A few weeks ago I received an email through the “Contact Me” tab at the top of my blog’s home page. The person claimed that they “have a point of view that would be very valuable to you and your findings,” regarding my FrogLube/Track Lube/Seal 1 testing. A few follow up emails and a phone call later, I got quite a bit more than I had first expected.
Several months back I contacted Andrew Tuohy of Vuurwapen Blog and offered to do some chemical analysis for a variety of firearms lubricants. Now that the last of the results have been posted, I wanted to write up some sort of conclusion for the project.
Except it looks like this project is far from over…
NOTE: A few minutes after this was posted I received a message from FIREClean to my personal Facebook page. They sent a well worded and reasonable response stating that they will “wait and see what will be published or shared” regarding their products. I still have some research to do regarding the Iodine Value testing (I love that ASTM makes you pay to read what their standards are) so this post may be edited later, or followed up. We will see how this goes.
So I’m a bit late to the party, but Andrew Tuohy posted the results of the FIREClean/Crisco testing. I’m sorry I didn’t post this earlier, but I was traveling and starting an internship. Maybe it’s a good thing that I didn’t get to writing about this right away, all things considered…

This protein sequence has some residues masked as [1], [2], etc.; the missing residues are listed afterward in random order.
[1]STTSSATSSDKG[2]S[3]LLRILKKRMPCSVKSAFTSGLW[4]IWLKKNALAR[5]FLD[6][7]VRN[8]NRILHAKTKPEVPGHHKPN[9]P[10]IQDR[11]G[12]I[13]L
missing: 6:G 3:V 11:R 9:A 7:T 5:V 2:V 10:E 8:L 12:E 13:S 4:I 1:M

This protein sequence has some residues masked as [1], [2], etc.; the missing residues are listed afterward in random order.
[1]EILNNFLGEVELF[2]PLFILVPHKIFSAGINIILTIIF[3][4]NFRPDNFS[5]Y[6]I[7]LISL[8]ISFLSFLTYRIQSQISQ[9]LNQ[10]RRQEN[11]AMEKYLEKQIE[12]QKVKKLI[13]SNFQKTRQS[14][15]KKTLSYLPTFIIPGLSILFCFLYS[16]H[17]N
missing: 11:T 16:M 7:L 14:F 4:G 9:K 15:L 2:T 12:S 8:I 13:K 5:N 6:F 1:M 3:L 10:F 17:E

Before I discuss the results, I want to make it clear that I put a lot of thought into it before I even volunteered to test these samples for Andrew. I am a firm believer in free market economics, and I love to see small businesses get going and do well. If my testing showed FIREClean to be standard canola oil, I was concerned that I would play a part in the downfall of a business. Regardless of your feelings towards any company, I don’t like to see companies fail. On the other hand, if my testing showed that FIREClean was different than canola oil, I would likely be accused of faking my data (more on that one later) or being paid off by FIREClean. In the end, I decided that no matter the outcome, I would do a fair and honest test in the name of scientific fact. That being said, on to the results.
I got an email from Andrew Tuohy today. He let me know that someone else did some testing on FIREClean and canola oil with NMR and HPLC analysis. This means that this testing has now likely become the most expensive firearms related test ever (at least as far as I know). I was told that the NMR I used cost around $3 million. The IR Spec/ATR setup was around $30-50K when new, and if the NMR and HPLC setups are anything like the equipment in my school’s labs, that probably brings the total cost of equipment used to around $4 million.
Andrew also had a chemistry joke I hadn’t heard before (which is rare for a chemistry nerd like me): How do you get out of chemistry jail? Keep reading…
Today Vuurwapen Blog posted the first round of results from the lab testing I performed last week. Now that people have had a chance to see the data, here’s my interpretation of it. Please note that while data doesn’t change, interpretations may vary based on your past education and experience (a PhD would likely interpret this data a little bit differently than an undergraduate student like myself).
Is FIREClean really just Crisco? I headed to the lab to find out. The results will be out soon, but for now here’s what I did in the lab and the background science behind the tests.
Rocking my ESS Crossbows and Noveske Rifleworks hat in the lab